It’s the kind of story you’d hope would make everyone stop, put everything else aside, and work tirelessly until something is done.

The number of Maine kids living alone on the streets is on the rise. As Vanessa Paolella of the Sun Journal reported March 5, they struggle to get by day to day, and have little hope for a better future.

Dylan Collins, right, and Alex Southworth wheel a loaded shopping cart down Lisbon Street on Feb. 23 to the Lewiston Public Library. The library is welcoming to homeless people and is a popular spot for people to stay warm as they move from spot to spot in the city during cold weather. Andree Kehn/Sun Journal

But youth homelessness is a symptom of some of Maine’s most difficult challenges – poverty, substance abuse, the lack of affordable housing – and while people are working every day to overcome them, solutions to those big problems seem far away.

So let’s make them smaller.

Just as military veterans can access programs tailored to their specific needs, so too should homeless young people, particularly those estranged from their families.

As Paolella reports, most homeless kids live with their families, often in hotels, shelters, or with friends or relatives.


But about 17% of them are on their own, having left their parents or foster care, experts say.

Those teenagers often have little choice but to leave. Their families are steeped in poverty, and many struggle with alcohol and drug abuse. They are victims of the housing crisis and the lack of mental health care, both of which contribute to family instability.

It’s particularly bad for teens whose gender or sexual identity doesn’t fit family expectations; they are less likely to have other forms of community support, and far more likely to end up homeless.

Things aren’t likely to get better once they leave. Most homeless young people report being assaulted on the street, and many are exploited in exchange for money, food or shelter. They are more likely to turn to alcohol and drugs to cope. They are far less likely to graduate from high school.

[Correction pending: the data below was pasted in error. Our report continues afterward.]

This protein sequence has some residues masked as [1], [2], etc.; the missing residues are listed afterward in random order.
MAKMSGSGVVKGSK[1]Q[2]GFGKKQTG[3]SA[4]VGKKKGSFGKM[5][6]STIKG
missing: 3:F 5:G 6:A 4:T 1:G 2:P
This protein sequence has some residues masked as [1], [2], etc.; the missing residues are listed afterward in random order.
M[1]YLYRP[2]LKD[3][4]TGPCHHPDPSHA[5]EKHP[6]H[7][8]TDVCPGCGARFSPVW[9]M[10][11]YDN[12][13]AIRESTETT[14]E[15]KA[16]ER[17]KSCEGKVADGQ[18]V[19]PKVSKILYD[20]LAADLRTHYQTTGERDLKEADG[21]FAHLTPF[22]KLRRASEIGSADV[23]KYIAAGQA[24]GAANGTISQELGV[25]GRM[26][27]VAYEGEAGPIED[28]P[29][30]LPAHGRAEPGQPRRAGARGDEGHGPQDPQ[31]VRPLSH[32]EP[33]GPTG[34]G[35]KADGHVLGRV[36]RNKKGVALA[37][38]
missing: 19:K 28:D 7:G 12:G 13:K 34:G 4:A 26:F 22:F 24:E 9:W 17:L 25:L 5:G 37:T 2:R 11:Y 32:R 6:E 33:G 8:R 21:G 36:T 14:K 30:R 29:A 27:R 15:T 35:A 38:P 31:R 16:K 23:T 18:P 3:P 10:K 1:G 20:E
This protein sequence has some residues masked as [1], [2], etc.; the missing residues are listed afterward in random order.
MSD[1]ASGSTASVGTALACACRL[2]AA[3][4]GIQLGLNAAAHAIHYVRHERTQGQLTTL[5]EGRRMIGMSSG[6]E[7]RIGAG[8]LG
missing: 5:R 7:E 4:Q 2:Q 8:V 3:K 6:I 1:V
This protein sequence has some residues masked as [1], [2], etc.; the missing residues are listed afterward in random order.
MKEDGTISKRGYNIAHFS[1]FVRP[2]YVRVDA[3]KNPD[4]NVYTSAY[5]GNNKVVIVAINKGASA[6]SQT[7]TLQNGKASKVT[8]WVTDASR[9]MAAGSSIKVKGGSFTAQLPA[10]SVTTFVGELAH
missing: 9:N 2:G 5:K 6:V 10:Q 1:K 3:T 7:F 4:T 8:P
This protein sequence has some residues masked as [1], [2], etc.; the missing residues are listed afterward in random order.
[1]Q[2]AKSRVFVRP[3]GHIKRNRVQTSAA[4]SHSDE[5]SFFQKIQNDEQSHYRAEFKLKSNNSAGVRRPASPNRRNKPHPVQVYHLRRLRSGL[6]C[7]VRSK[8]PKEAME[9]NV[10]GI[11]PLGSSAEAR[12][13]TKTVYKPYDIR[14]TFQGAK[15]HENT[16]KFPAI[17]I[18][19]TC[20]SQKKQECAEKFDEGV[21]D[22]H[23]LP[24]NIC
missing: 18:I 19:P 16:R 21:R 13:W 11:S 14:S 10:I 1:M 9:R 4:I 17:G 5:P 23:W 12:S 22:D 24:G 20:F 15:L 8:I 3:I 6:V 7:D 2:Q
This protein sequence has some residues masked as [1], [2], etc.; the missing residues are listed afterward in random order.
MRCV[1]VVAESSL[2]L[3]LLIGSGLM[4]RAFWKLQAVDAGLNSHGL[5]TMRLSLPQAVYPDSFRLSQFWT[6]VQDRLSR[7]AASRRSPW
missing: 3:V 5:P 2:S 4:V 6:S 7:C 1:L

Those kids never get a chance to get going. It is such a waste, and one that echoes over time – today’s homeless kids often become tomorrow’s unstable parents, perpetuating the cycle.

That’s the bad part.


The good part is that the number of homeless youth in Maine – about 2,000 total – is small enough to wrap our hands around. The number of unaccompanied homeless young people is even smaller.

By focusing on that population, Maine can make a real difference for these kids and their communities.

People and institutions are already working to help homeless youth, but all agree it’s not enough.

Maine needs more shelter options for teens. Many homeless teens, because of past trauma, have trouble adhering to rules and structure; that must be taken into account so they aren’t driven away from help.

There is also not enough short-term housing to help teens transition from homelessness, nor is there enough help available in areas they need it most: transportation, counseling, education and job training.

Additional help should be steered toward kids in foster care, as well. More than half of Maine’s unaccompanied homeless young people were in the foster system, which regularly leaves kids without familial support or a place to live once they turn 18.


Lawmakers should seriously consider a bill this session that would extend MaineCare coverage to foster kids up to age 27, ensuring they have health insurance. Another bill would waive higher education tuition for children in foster care.

Both would help Maine teens age out of foster care with more support, and help them avoid homelessness in the first place.

The bills are also a good opportunity for legislators to discuss the problem and see what other gaps may exist.

Not too long ago, people decided that every veteran should have a home. It became an intense focus for housing advocates, and it worked, cutting veteran homelessness in half over six years.

We should do the same for homeless young people, so they have a chance at the kind of future we all want.

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